Ever thought about renting out your spare room but don’t want to lose it completely? Maybe you want to use it for friends and family occasionally or just don’t want someone else in your house all the time. There are other options to getting in a regular lodger, here are a few to consider :
Monday to Friday Letting
If you live in somewhere where a lot of people travel to for work you might want to consider renting a room from Monday to Friday only. Lots of people move job but don’t want to uproot their families or simply don’t want to live in a city. This is particularly relevant for London with people regularly commuting from places such as York or Manchester to work in the capital. I even know one person whose wife and children lived on the Costa Del Sol while he lived in London Monday to Friday and flew back for the weekend!
Fractional rents, as they are known, are often cheaper than a week’s worth of train tickets and can save commuters several valuable hours each day. The income generated can still be tax exempt under the Rent A Room scheme and you get the added benefit of getting the weekend to yourself. You may even still be able to use the room as a guest room at weekends (but make sure the tenant knows this is the case if you intend to do so!).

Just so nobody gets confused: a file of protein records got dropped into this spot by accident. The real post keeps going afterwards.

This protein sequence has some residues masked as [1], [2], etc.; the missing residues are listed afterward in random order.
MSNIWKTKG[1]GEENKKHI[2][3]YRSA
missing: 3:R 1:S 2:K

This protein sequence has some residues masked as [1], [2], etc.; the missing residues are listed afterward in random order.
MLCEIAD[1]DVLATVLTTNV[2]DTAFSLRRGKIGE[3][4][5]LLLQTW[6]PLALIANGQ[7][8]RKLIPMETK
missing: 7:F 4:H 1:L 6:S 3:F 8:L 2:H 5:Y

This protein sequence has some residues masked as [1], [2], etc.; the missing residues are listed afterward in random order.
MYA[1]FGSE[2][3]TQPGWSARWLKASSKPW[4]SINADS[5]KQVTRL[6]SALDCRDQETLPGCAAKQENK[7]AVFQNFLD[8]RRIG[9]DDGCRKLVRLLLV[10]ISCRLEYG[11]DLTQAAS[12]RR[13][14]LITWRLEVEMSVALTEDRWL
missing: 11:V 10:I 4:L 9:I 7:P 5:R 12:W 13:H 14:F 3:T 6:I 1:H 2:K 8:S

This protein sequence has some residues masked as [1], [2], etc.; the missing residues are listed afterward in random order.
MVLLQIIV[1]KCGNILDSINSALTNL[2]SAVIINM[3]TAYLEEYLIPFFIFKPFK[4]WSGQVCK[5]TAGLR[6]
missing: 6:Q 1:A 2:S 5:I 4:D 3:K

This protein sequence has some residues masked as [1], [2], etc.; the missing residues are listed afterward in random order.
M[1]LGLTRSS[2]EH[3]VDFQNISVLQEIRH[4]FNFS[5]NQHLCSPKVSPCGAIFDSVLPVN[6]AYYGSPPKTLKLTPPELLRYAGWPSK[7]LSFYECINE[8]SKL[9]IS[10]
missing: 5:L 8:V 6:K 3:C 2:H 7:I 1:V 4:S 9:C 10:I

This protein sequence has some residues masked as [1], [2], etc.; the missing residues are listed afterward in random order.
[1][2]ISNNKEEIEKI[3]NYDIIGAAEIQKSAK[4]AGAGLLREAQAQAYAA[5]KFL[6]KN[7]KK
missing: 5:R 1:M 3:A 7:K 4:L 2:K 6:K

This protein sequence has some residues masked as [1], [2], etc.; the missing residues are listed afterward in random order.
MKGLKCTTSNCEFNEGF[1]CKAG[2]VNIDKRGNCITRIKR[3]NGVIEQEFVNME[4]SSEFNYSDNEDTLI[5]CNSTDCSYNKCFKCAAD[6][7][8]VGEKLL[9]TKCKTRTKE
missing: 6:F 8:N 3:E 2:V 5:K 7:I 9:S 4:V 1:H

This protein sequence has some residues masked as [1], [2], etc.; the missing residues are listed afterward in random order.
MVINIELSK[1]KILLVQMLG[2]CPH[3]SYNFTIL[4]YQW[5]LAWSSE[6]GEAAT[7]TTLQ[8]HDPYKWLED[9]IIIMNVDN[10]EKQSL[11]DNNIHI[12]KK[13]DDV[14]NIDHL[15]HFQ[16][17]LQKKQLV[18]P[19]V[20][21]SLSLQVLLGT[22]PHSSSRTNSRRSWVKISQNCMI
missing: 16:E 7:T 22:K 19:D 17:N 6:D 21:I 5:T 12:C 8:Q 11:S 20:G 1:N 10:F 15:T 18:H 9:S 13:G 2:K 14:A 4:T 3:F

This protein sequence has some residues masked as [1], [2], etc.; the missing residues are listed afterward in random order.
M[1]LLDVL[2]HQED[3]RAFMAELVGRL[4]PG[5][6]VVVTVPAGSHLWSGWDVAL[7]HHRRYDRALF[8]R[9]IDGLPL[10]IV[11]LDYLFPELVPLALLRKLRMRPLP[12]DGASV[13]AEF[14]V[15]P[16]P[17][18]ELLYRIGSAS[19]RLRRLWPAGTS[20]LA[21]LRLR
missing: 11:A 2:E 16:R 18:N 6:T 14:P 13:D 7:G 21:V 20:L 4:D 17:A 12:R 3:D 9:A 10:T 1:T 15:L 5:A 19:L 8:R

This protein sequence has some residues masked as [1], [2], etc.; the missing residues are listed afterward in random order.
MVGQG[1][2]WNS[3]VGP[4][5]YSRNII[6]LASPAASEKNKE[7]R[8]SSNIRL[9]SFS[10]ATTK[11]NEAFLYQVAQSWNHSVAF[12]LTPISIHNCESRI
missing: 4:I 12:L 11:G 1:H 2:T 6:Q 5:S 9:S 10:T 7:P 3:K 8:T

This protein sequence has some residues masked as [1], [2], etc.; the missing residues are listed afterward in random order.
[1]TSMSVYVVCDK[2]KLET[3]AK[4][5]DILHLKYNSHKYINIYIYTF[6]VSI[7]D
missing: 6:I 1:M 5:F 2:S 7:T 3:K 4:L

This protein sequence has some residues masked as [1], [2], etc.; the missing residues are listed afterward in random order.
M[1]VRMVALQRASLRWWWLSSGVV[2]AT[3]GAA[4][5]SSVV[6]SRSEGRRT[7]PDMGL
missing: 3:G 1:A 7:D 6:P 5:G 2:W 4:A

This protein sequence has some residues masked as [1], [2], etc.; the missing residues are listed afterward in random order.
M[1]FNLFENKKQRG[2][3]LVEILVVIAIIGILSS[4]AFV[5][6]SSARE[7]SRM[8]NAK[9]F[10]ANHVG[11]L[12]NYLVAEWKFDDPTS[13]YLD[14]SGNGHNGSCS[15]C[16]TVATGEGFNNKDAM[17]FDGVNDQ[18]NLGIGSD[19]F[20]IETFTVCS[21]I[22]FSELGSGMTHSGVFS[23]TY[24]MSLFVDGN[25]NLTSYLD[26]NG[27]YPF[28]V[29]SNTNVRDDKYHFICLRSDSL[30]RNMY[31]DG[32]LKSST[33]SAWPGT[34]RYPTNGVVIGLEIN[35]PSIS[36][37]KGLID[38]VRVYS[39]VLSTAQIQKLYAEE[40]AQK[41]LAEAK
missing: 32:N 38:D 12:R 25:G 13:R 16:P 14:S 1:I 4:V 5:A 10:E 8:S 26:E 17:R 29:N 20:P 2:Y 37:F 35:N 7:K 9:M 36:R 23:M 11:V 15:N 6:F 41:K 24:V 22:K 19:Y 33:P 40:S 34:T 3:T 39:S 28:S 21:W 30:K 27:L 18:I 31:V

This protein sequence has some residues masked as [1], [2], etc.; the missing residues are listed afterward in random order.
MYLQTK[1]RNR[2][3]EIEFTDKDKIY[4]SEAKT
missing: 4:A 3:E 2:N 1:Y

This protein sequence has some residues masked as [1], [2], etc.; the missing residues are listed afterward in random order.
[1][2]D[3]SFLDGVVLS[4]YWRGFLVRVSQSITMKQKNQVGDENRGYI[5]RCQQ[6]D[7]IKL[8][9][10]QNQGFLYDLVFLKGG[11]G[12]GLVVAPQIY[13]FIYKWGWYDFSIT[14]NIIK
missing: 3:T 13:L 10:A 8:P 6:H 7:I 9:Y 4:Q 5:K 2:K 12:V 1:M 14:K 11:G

Events and Seasonal Letting
You can also generate some extra cash by letting a room during an event. Great examples of this are Wimbledon and the Edinburgh Festival but the forthcoming 2012 London Olympics has also made this a hot topic for many in East London. In some cases people even move out for a short period and rent out their whole house.
Seasonal lets such as these can often generate more income per week than a standard let as you’re renting at a time when demand is particularly high. On top of this you get your home to yourself for the rest of the year.
We’ve put together a list of a few events to get you thinking but there are thousands of possibilities. The same tax rules and thresholds apply to seasonal lets so make sure you’re covered.
This falls under seasonal letting really but it’s a different type of seasonal let. Generally students tend to live in shared houses but there’s still a market for lodgers, especially amongst post-graduate or final year students who need the peace and quiet to work in which you just don’t get in the average student property. Bear in mind that students will generally need somewhere to work as well as sleep so a bigger room with a desk may well be needed but, on the plus side, you’ll generally get the place to yourself over the holidays. Contact the accommodation officer at your local university or college and find out what the demand is like and an idea of the average going rate.